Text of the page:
Why Senior Managers aren’t buying into your idea
Rahul was in Quality Assurance in his bank but promoted to Head of Delivery two years later.
In this new role, he needed to persuade Senior Leaders to change strategy. They’d brush aside his presentations and ignore his proposals.
Jasmine, the new Head of Business Development, mentions this SAME strategy in a Board Meeting and the lot of them pounce on it like guinea pigs on a bed of lettuce. She could have delivered it in Morse Code and they’d still have been dead keen.
So what the devil did Rahul not do, that Jasmine did?
The Board still can’t help seeing Rahul as ‘the Q.A. guy that got a promotion’.
Not Rahul’s fault but it’s now on him to change that perception.
Here are 7 ways to get buy in with Senior Leaders when you feel dismissed or ignored.
1. You’ve not built up trust beforehand: this is where reciprocity – give and take – is useful and you don’t need to take out a bank loan to do it. In fact, stick to free such as recommendations and they don’t even have to be work related. Got the name of a good restaurant or book? That’ll do.
2. There’s a gap between what you know and what they think: show and tell. You need to show them what’ s possible. That’s where either Storytelling comes in useful or taking them to client sites.
3. Same old place and conversation: change the environment. You feel one way if you’ve a meeting with your boss in the boardroom but meet her in a restaurant and it’s different. We associate certain types of interactions with places so take it somewhere else.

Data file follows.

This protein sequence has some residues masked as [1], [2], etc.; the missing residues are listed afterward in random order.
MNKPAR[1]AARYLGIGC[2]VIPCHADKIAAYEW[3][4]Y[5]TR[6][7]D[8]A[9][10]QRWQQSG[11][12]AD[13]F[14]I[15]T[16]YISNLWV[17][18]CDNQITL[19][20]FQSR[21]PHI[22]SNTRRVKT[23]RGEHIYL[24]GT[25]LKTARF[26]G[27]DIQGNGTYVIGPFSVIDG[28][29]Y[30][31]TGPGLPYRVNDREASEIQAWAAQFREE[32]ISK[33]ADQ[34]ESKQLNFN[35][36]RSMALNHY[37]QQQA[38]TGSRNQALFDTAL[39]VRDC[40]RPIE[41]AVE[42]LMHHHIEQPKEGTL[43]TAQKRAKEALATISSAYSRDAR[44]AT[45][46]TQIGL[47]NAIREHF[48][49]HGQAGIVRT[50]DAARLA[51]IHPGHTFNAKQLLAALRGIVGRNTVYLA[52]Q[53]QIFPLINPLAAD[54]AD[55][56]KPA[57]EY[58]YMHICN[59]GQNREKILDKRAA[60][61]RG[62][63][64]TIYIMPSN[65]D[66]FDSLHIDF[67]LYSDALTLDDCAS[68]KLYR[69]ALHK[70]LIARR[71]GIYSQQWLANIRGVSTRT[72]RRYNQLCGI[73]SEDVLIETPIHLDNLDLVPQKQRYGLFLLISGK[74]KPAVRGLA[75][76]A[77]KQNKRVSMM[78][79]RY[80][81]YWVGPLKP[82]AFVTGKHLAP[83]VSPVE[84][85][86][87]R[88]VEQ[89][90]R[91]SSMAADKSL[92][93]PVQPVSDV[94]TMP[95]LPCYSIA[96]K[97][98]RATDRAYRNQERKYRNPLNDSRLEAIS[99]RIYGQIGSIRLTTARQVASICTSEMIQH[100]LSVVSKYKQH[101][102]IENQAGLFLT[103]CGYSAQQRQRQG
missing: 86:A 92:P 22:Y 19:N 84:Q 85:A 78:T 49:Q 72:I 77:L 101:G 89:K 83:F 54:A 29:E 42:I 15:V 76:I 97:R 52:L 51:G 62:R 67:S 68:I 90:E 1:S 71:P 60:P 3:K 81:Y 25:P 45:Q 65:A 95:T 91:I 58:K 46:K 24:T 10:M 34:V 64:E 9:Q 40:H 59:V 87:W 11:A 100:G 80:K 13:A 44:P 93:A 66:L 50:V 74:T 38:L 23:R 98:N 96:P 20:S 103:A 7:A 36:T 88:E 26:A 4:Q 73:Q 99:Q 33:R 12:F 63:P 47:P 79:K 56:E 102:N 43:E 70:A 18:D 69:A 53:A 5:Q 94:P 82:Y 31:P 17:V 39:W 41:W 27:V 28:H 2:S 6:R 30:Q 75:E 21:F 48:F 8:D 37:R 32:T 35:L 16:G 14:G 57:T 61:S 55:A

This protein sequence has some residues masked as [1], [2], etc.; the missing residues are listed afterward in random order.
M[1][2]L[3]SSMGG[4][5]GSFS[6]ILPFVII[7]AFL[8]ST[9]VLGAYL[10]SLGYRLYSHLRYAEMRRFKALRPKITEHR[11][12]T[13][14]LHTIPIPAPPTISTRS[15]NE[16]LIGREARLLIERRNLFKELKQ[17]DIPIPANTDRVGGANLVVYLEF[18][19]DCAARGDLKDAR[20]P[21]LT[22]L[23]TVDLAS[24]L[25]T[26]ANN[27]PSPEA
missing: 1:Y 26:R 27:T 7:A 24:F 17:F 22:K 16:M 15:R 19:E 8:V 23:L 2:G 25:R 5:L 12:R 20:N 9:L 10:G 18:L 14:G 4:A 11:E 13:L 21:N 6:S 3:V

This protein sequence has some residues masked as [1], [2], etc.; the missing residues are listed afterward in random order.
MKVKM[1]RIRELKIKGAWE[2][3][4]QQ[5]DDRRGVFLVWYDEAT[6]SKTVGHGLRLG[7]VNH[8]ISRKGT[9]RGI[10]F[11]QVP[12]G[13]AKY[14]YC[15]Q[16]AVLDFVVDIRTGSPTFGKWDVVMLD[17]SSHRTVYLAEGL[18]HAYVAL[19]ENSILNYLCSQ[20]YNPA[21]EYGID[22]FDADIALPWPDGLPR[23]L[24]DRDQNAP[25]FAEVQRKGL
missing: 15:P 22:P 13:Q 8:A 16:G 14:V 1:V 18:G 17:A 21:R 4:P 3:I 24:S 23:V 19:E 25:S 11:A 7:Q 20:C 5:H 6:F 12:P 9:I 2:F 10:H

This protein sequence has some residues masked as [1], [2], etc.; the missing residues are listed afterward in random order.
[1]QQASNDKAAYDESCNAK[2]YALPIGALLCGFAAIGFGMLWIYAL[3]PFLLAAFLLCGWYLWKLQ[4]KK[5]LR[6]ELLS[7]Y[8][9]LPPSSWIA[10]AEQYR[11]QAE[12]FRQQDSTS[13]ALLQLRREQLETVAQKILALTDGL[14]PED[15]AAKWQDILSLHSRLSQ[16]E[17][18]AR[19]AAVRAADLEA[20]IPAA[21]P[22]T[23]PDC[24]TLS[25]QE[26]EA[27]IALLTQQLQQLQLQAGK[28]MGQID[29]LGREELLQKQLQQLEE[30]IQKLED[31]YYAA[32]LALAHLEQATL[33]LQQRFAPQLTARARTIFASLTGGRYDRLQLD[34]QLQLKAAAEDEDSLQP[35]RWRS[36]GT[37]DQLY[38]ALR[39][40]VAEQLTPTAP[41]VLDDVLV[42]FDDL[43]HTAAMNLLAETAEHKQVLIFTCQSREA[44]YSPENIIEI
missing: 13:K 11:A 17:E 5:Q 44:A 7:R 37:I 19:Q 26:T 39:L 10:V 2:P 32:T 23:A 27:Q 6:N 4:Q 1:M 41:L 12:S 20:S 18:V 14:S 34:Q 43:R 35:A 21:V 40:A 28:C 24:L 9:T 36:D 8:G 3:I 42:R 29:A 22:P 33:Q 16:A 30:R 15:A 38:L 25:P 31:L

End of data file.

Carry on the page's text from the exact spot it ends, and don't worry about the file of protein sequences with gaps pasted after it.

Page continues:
4. You’re giving too much detail: make it easy and stop going into the process. They’re more interested in what you do than how you’ll do it. Begin with why, remembering Senior Managers get eye dilation when you mention more money or being better than the competition.
5. You’re not clear: Middle management are often swimming in Business Bullshit Bingo. Senior management are out of that verbal maze so drop the jargon. Speak plain English – see this LinkedIn post here.
6. They see you in your old role and can’t associate you with your new one: drop in some high level experience you’ve had, little-known stats and facts or refer to what the competitor is doing strategically. They get itchy about competitors so it stirs them up to know what the other side is doing.
7. You’ve not done the pre-work: you need to speak to individuals to sound them out before you influence. Find out objections. They may also voice benefits you didn’t even know about. Moreover, they can work other directors so you don’t have to.
1. Remember influence starts before you need people. Start to build connection now.
2. Start 121s with leaders if possible: a chat to find out what’s going on. Focus on building the relationship. Give them credit when it’s due (not financial credit, I mean acknowledgement.) Discover their concerns.
3. Record some of your higher level accomplishments. When you talk of a situation, use those as illustrations of your experience.
4. Use plain English in your communication: instead of “we’re optimising our system to support market superiority”, you could rephrase to something less opaque such as “we’re installing a system that’ll best out the competition” – if that is what you mean. It’s such an opaque statement, it’s open to interpretation….